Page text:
You’ve probably heard about and used the design thinking process many times. Design thinking is a common approach in many disciplines on campus; in fact, it originated in design professions. The iterative cycle of empathize, define, ideate, prototype and test is quite popular right now, popping up in all kinds of professional media (graphic attribution).
While we often think of design thinking the problem-framing and problem-solving approach that it is, we can also use this approach to think about our teaching, as well. A design-thinking mindset encourages both divergent and convergent thinking, to not go into a situation with a bias about what is really happening or to assume your first idea for addressing the problem is the best approach. Teaching can often feel like this – we may think we know what’s happening with our students in our classes, but do we? Or are we making assumptions without actually investigating the situation from multiple angles and with the people affected by it – students – before we move forward with our (possible) solution?
The Google Ventures Sprint model is one model that maps well onto teaching and learning development projects. This model is a regimented approach tightly timed to be completed in one work week. Faculty don’t often have the luxury to spend this much time in groups working through the full model, except perhaps in the summer, but several of the tools discussed can be easily adapted for faculty purposes.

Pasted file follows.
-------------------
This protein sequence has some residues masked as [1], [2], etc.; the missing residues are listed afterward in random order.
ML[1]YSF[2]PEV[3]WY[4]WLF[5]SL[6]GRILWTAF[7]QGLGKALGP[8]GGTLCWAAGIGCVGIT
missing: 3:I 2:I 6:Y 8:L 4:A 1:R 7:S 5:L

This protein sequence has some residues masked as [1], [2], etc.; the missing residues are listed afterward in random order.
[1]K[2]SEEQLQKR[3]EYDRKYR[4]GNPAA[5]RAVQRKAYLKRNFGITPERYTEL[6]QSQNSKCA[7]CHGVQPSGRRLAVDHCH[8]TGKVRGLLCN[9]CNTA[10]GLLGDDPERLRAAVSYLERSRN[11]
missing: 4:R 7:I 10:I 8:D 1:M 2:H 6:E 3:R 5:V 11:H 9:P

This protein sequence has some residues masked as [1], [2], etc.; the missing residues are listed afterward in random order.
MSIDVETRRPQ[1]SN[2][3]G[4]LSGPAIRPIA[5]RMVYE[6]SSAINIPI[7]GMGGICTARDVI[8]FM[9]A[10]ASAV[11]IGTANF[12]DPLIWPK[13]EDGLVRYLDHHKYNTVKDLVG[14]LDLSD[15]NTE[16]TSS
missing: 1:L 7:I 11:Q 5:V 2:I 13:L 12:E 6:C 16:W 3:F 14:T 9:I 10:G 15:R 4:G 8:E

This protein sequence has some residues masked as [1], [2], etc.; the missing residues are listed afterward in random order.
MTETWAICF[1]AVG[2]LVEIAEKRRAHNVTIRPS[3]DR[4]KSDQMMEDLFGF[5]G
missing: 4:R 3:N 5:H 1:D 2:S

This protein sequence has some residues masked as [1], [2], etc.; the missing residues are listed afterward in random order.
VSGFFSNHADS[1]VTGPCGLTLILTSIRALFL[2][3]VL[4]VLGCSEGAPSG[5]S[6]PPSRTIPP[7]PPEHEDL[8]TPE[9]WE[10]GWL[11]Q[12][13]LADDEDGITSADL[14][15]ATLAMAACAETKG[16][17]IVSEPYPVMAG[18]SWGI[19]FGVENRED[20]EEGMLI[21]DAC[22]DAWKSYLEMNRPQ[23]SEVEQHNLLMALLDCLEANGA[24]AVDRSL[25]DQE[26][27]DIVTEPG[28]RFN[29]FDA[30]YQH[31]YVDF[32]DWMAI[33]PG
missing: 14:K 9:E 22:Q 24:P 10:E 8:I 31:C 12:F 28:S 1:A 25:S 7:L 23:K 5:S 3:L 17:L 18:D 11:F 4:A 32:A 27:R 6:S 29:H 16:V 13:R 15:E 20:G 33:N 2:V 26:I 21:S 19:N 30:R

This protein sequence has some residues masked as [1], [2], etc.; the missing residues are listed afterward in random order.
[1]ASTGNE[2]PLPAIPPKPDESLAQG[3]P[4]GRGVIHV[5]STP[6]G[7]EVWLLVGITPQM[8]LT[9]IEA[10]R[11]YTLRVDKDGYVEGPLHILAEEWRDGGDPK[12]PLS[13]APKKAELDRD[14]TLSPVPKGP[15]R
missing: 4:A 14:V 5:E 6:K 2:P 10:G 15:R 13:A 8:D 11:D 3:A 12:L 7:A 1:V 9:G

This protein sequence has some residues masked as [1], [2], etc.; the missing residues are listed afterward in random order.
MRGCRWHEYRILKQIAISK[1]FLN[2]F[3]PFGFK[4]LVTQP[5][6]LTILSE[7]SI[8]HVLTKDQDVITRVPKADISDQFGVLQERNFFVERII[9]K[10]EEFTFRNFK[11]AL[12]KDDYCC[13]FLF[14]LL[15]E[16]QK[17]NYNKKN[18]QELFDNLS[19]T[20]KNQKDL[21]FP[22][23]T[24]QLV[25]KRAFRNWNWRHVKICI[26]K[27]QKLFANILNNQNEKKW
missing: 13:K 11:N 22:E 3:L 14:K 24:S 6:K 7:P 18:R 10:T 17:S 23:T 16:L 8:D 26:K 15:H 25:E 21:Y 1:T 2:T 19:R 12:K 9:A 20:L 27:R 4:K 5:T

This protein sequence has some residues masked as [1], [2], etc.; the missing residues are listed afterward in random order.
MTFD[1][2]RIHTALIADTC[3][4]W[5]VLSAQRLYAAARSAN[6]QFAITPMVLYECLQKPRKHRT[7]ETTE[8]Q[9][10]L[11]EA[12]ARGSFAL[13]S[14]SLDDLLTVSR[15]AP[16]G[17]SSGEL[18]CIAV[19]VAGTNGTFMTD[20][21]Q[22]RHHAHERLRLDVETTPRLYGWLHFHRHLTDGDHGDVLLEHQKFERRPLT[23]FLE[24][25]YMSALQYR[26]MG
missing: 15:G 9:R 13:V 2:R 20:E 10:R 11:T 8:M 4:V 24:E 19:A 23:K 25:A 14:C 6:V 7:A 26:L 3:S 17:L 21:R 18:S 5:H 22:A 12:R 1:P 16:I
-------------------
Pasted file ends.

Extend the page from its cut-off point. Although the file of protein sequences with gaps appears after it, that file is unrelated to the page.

For example, consider “how might we…” questions. How might we… questions are a way to turn an insight or idea into a question that spurs the ideation phase of the design process. This handout from the d.school at Stanford explains types of HMW questions that make effective “seeds” for your ideation, including questions that amp up the good, remove the bad, and question an assumption.
At our January 2020 Georgia Tech Retreat on Exploring Effective Teaching (GTREET) we used the following HMW question to guide our time together:
“How might we move beyond unhelpful traditional educational structures to build a culture of challenge meaningful experience and academic wellbeing for Georgia Tech students?”
We chose this question because it was the way to think about two of the major issues that we’ve already been talking about in CTL and with other faculty members: grading practices and academic wellbeing. Those are the subjects of our first and second Teaching and Learning Buzz podcast episodes. The question was also broad enough that it gave our participants room to play and think about the way we and our students “do” school in general. Using that guiding question, we did a variety of open-end activities that helped participants rethink some of the traditional teaching practices they use and leave with some concrete things to try in their own classes.
How might you answer our HMW question? We encourage you to chat with some colleagues to see what they think, as well. And check out the next episode of the Teaching & Learning Buzz podcast next week, when we speak with our GTREET speaker, Notre Dame’s Dr. Susan Blum, author of I Love Learning, I Hate School: An Anthropology of College,